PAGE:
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Nakia Carr, 45, was poll watching at her local precinct in South Philadelphia on Election Day when chaos ensued. She remembers a rush of voters wrapped around the block during the early morning hours right when one of the voting machines suddenly stopped working.
“We were having a very rough time trying to get one machine operating and trying to get people out of the cold,” Carr recalls.
That’s when a man who identified himself as a Republican poll watcher entered the polling location, demanding that he be let in to observe voters.
“It was the intimidating, threatening, hostile manner he came in,” that struck Carr immediately.
Suzanne Almeida, interim director of the good-government organization Common Cause Pennsylvania, says watchers are appointed by candidates and parties and they have to be registered voters in the county they are serving.
“[Poll watchers] have a certificate from the county and can challenge eligibility of individual voters to vote on specific grounds,” Almeida explained. “They are allowed to be in the polls but they can not interfere with voting or harass and intimidate voters.”
There are state rules that regulate what watchers are allowed to do within polling places. They can’t talk to voters directly. But if they want to broach a concern, they can appeal to the Judge of Elections at each polling place. And they are permitted to review the poll book at voting location, but that’s only if there are no voters in line at the time.
Poll workers at Carr’s polling location at 20th and Reed that day were managing large lines and trying to observe social distancing protocol. As a result, they had asked the Republican poll watcher to momentarily wait outside until some of the voters had cleared out and the Judge of Elections could verify his information. Upon review of the poll watcher’s certificate, the Judge of Elections claimed it was for the wrong location and said he wouldn’t be able to grant him entry.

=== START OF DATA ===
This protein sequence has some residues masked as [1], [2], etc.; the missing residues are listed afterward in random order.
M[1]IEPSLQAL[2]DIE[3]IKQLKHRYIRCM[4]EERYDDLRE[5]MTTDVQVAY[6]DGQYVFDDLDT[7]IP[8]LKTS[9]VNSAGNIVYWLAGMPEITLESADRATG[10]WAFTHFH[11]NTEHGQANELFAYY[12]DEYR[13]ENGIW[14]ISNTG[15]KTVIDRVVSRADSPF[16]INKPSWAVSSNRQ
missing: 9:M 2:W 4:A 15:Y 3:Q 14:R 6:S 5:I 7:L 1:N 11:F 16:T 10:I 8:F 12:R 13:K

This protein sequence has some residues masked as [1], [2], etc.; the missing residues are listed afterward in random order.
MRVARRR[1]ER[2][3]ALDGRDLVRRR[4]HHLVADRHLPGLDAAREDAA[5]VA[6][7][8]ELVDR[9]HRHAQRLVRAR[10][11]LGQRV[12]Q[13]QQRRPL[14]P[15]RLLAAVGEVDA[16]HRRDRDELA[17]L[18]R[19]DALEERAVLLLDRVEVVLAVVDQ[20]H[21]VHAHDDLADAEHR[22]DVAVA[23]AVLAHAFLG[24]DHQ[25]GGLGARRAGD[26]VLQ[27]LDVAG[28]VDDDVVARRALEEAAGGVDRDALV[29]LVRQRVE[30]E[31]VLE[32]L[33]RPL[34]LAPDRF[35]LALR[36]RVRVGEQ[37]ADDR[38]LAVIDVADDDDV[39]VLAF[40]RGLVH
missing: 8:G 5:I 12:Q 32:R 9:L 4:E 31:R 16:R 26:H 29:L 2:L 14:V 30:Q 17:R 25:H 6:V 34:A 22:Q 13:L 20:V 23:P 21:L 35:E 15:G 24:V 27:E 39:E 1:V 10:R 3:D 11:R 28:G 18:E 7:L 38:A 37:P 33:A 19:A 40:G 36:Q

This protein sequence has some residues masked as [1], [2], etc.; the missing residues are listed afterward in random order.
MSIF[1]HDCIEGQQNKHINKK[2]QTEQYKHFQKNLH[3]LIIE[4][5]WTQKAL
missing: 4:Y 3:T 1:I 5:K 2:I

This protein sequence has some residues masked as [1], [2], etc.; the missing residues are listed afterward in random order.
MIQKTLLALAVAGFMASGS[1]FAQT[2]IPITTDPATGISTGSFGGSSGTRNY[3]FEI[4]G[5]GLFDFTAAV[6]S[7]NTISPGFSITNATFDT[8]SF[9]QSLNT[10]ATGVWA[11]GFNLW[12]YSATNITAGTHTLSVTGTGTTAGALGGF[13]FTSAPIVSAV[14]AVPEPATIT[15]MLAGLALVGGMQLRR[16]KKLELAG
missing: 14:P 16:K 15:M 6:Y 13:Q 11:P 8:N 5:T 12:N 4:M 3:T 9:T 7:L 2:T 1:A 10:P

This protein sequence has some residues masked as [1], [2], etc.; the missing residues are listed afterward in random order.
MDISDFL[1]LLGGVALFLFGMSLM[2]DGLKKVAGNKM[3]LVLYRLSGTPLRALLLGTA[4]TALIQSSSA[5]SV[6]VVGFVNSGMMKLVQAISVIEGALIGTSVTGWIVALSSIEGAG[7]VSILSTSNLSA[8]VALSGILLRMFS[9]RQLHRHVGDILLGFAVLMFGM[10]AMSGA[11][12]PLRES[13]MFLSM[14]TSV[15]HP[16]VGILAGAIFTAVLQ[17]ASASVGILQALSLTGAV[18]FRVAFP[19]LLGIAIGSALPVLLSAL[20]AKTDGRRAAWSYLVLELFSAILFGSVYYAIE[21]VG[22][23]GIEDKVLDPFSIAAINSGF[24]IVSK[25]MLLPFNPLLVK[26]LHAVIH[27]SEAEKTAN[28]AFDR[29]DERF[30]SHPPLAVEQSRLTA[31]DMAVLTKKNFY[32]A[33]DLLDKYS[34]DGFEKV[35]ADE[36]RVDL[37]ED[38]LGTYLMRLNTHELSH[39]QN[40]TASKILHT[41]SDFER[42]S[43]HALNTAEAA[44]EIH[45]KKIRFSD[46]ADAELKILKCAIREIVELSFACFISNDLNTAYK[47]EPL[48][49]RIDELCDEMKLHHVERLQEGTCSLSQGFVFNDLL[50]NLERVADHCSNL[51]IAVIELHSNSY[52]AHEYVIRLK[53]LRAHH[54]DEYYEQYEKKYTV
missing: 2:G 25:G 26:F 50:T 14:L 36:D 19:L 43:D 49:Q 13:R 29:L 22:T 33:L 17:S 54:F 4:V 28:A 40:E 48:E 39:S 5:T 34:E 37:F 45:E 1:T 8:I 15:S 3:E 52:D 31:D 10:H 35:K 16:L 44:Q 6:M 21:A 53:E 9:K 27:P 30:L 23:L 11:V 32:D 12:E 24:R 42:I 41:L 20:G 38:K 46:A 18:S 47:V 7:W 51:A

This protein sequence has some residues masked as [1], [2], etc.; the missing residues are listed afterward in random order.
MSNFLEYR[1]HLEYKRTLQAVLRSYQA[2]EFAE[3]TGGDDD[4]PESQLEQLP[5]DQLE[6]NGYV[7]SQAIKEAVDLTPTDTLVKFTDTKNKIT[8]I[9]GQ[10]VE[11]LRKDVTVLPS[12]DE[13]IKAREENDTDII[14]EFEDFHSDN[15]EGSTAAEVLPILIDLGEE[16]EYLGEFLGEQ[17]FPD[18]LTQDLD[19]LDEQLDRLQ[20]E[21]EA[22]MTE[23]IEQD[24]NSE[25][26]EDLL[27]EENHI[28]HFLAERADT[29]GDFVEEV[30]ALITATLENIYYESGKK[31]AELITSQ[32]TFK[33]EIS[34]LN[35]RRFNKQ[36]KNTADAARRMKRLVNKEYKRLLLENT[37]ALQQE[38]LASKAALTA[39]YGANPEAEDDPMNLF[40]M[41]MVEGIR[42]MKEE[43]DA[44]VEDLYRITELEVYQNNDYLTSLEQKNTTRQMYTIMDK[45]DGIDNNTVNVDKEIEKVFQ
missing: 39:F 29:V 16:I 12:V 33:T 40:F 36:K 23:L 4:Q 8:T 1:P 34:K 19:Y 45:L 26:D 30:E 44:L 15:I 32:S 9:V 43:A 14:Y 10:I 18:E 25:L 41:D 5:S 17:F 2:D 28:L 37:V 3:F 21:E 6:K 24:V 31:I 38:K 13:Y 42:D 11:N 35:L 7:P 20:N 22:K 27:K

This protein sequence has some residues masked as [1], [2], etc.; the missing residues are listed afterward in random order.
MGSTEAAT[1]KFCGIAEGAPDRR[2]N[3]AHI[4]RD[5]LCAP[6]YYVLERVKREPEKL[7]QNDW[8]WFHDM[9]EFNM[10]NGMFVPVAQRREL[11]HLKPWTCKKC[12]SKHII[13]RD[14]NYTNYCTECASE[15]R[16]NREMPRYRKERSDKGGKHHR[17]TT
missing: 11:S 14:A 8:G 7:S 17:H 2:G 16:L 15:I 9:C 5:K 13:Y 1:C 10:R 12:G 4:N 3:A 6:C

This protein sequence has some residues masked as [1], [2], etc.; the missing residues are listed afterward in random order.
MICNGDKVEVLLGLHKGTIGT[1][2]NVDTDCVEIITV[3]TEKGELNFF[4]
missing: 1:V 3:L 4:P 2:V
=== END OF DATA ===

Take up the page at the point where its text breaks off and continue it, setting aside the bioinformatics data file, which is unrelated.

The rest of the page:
This incident was recorded on video by residents outside and immediately went viral on Twitter, with many people using this incident as proof of widespread voter fraud in Philadelphia.
According to Carr, that’s when things got heated. She says the poll watcher approached the Judge of Elections and started waving his certificate in front of him and asking him “Can you read? Are you Hispanic? Are you stupid?”
He can be heard on video saying that he has a “city-wide watcher’s certificate”.
A fact check by Reuters published the same day clarified that there was a misunderstanding about where poll watchers are legally able to observe. Carr, who’s served as a poll watcher for over eight years says poll watcher certificates have changed over time.
“It used to be specific to ward and division but now you can be a poll watcher in any ward and division [within your county],” Carr explained.
According to Reuters, “Kevin Feeley, a spokesman for the Philadelphia City Commissioners Office, confirmed that the man in the video was indeed a certified poll watcher but confusion over laws about watchers and locations by the Judge of Elections led to ‘an honest mistake’.”
That man was later admitted to another polling location.
Philadelphia City Commissioner Al Schmidt, a Republican, told CNN earlier this week that the 2020 Presidential Election was the most transparent and secure election in the city’s history.
“If evidence of widespread fraud or evidence of any fraud at all, is brought to our attention, we take a look at it and we refer it to law enforcement as we always do in every election,” said Schmidt. “I have seen the most fantastical things on social media, making completely ridiculous allegations that have no basis in fact at all.”